A major barrier for Black LGBTQ+ youth experiencing abuse is the fear of losing their communities. If the abuse survivor is still “closeted” to most of the relationships in their life, their partner could threaten to out them to their family and friends. If a survivor comes from a particular religious or cultural background that is unfriendly or even hostile to the Queer community, they may worry about being disowned for being LGBTQ+. An abusive partner who identifies as LGBTQ+ could also create issues within the community. All these fears can lead to the survivor feeling isolated, making it hard for them to remain connected with people who know and welcome them.

Fear of law enforcement

Fear of law enforcement is another issue that African- American LGBTQ+ youth can experience. On average, Black men are 2.5 times more likely to be killed by police than white men, while Black women are 1.4 times more likely to be killed than their white counterparts. Queer Black youth might fear being hurt or arrested if they call the police on their White partner. They might also worry about how the police will treat their partner if their partner is a person of color.

Distrust of resources and programs

Many African- Americans may distrust government agencies, nonprofits, or law enforcement due to years of racial discrimination and abuse. They may have had a family member or friend who was negatively impacted by a government agency, or they themselves might have experienced discrimination. This distrust makes it more difficult for them to reach out to programs or organizations that could help them.

Impact of Age on Black LGBTQ+ Youth

A person’s age can also have a huge impact on their experience. Age affects Black LGBTQ+ young adults experiencing abuse in many ways.

It's hard to talk about relationships.

When it comes to talking about relationships, young people often feel nervous. They might worry about how an adult will react when they bring it up. This can be especially true for LBGTQ+ youth, as they might fear their family or friends disowning them because of their sexual orientation.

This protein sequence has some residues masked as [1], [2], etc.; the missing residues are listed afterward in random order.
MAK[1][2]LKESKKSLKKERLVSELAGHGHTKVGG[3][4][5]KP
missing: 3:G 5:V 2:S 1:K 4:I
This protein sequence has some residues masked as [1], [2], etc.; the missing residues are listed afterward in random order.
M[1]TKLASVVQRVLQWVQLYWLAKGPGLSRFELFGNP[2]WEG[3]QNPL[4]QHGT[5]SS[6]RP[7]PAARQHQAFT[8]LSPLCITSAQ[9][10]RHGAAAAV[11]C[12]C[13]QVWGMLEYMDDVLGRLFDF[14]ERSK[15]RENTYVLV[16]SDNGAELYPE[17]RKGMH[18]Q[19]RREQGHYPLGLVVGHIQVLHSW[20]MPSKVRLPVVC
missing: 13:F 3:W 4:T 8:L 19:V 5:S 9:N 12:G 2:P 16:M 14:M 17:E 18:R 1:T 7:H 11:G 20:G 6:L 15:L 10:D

You're still figuring things out.

It can take time to learn about yourself, especially about romantic partners. You could be exploring your sexuality or gender identity, and you aren’t 100% sure about things. This can make it hard to talk about. You might not know someone who can talk to you about it, or you may not trust the people around you with that information.

It's your first relationship.

Unfortunately, healthy relationship education isn’t often discussed. If you’re in your first relationship (or even if it’s NOT your first), you might not know what a healthy relationship looks like or means. You may think your partner treats you normally!

It affects your safety plan.

Your age can also impact your safety plan. If you are a certain age, you must attend school. This could be a place where you are forced to see your abusive partner or ex, which is another level of safety planning you must think about. Depending on your age, you may not be able to drive or have a car yet. This can make it much more difficult to leave if things get abusive or violent.

It impacts your ability to access services.

Your age can impact your ability to access services. Some programs may mandate reporters for child abuse, which brings other agencies into the picture. Others might require a minor to obtain their parents’ permission, which can be a challenge if you haven’t told your parents about the abuse. If you aren’t old enough to drive yet or don’t have a car, it can be hard to get to support programs or shelters.

Help is available.

Black LGBTQ+ youth experiencing abuse face many challenges and barriers, but help is available. Resources such as The Brown Boi Project and The Trevor Project are available to offer specific, culturally appropriate support. You can also find LGBTQ+ or culturally specific resources from The National Domestic Violence Hotline. Remember, our advocates are available 24/7 to offer support and referrals to local resources. You are not alone.